5 Things My Mother Taught Me About Style

by Rikki Byrd

It's time to commemorate another year of celebrating our mothers, and/or motherly figures, who have been a guiding light in our upbringing. Mother's Day is coming up on Sunday, May 10. While there is plenty to thank Mom for, one thing we definitely shouldn't forget is the stylish impression she made upon us from childhood to our adult lives. My mother definitely had a hand in shaping my sincere fervor for the fashion industry and continues to do so today.

Since she was a little girl, my mother always knew her away around a needle and thread. From turning me into a walking, living sunflower one Halloween to designing my prom dress — which she let me draw and brought to life — she definitely taught me that the ultimate self-expression is fulfilled through good style. Because our family was small, I remember on the holidays, instead of lavish dinners and traditions, my mother would spend time in her studio (aka, our living room, which slowly became her atelier as more and more fabrics, sewing machines, and bodices filled the space).

I've witnessed her fulfill the sartorial dreams of family and friends for sweet 16s, baby showers, wedding days, and more. She may never have shown at New York Fashion Week, but I guarantee she continues to make her customers in our little city of St. Louis feel like they're walking the catwalk as soon as they step into one of her designs.

It wasn't just my mom who influenced my knack for fashion. I would often watch my grandmother hem my too long pants or private school skirts. She would crochet hats and scarves that my mother and I would fight over once she was finished, and her closets were just as full as ours were. Additionally, my grandmother was known for making her children and grandchildren elaborate quilts, each square made with love, which have been passed down from generation to generation. Seriously, when you come from a lineage of women who can make magic with thread, you have no choice but to follow suit.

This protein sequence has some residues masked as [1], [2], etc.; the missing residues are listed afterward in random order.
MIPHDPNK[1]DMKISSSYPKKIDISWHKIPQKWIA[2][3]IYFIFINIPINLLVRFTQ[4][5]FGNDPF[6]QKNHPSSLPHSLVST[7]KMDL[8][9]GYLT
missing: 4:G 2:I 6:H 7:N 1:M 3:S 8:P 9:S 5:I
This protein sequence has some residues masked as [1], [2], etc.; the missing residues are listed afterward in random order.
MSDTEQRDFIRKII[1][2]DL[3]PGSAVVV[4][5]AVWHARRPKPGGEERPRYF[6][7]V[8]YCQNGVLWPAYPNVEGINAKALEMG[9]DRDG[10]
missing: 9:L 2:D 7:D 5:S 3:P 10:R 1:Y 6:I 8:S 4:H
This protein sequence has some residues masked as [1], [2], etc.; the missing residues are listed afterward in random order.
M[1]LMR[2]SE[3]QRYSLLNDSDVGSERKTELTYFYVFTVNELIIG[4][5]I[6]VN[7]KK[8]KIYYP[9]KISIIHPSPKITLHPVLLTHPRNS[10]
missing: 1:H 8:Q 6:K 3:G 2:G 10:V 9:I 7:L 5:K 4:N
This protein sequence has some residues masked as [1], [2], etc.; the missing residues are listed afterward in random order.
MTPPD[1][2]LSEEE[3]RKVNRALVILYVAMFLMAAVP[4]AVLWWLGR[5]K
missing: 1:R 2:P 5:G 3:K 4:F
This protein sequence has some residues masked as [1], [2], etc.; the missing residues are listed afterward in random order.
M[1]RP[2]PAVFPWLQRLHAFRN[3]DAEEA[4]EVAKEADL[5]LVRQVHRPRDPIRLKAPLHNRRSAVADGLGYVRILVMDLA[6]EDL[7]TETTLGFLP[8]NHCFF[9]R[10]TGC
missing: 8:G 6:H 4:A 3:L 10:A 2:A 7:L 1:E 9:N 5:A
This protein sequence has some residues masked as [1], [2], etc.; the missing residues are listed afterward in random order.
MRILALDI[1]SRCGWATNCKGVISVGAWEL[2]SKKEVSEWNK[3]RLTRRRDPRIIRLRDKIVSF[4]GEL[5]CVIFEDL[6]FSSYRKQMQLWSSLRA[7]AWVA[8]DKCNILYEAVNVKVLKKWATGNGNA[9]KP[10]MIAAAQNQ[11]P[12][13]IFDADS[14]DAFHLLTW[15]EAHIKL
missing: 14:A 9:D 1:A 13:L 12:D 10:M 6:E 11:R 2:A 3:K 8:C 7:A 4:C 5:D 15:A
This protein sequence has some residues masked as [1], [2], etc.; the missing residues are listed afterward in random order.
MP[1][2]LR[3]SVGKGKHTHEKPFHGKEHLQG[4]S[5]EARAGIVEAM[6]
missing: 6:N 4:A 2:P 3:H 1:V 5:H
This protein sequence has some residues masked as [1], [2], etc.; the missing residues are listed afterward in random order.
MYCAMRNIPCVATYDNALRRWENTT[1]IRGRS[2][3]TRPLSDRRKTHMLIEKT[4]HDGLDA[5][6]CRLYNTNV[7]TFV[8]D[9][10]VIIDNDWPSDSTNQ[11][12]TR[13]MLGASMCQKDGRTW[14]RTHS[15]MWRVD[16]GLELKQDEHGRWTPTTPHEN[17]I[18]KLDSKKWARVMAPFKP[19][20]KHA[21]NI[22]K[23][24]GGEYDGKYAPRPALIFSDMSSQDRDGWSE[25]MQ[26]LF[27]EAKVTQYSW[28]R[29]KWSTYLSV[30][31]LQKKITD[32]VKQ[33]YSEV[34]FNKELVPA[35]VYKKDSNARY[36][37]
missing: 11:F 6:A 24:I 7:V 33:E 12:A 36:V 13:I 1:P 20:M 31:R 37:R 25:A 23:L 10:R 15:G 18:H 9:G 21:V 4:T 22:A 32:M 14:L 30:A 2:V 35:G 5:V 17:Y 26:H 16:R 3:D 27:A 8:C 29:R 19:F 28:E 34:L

Unfortunately, I still haven't picked up the skills necessary to actually design clothes, so instead, I took the fashion writing route. Nevertheless, my mother still designs a lot of my clothes (and I'm not talking a frilly skirt that gets pushed to the back of the closet). I must say, I feel like quite the special girl when I know for certain that no one in the room will be wearing my look. Aside from customized items, I've also grown up with some pretty good style tips. In light of Mother's Day, and my mom's crazy good fashion sense, here are some tips that have guided me through my many experimental style years.

1. Accentuate your flaws, don't hide them

When I was younger, I was always ashamed of my big lips and my natural hair. As my friends began to wear lipstick in bright colors, I shied away, afraid that I would bring too much attention to a part of me that I hadn't yet learned to love. I remember one day, my mom rubbed some of her red lipstick on my lips and told me to love my lips. She also told me to go big or don't do it at all when it came to my hair. Now, it's common to see me in bold lips — with bold hair to match.

2. Before leaving the house, take off one item that you don't need

There was a mirror that sat at the bottom of the stairwell in our house. Before leaving for school, church, work, or the like, both of us would check ourselves before leaving. While looking in the mirror, my mother always told me to take off one thing I don't need that day. Whether it was one too many bangles, too gaudy earrings, or a big bag that would simply detract from the outfit, the lesson was that if there was an accessory were willing to leave at home, your look was probably better off without it.

3. Don't carry a bag bigger than your body

I stand a mere 5'1, but that doesn't stop me from always trying to fit my way into things that are entirely too big for me. This is a rather recent tip, but one that I follow as if she told me years ago: A large bag can seriously overwhelm a small body. And really, do you need EVERYTHING that's in it?

4. Always wear a good coat and good shoes

My winters always included more than one coat. There was an everyday coat that I would wear to school, a coat for church with a fur collar, a leather bomber jacket for weekend events, and a trench coat. On top of that, good shoes were always a must-have (my mom and I even had matching shoes at a certain point). A pair of distressed jeans and a t-shirt can easily be ignored when you have on a statement coat and pair of shoes.

5. Don't ever take off your shoes in public (no matter how bad your feet hurt)

This tip was taken very, very seriously. There were times when I would take off my shoes and would receive the quickest glance from my mother that she did not approve. Sure, wearing a pair of heels can get really painful sometimes, but if you can't walk in them, why did you even buy them? If ever they are hurting that badly, find the nearest chair or take a break in the restroom and slip them off for a little while.

Images: Rikki Byrd (2); Instagram/@rikkibyrd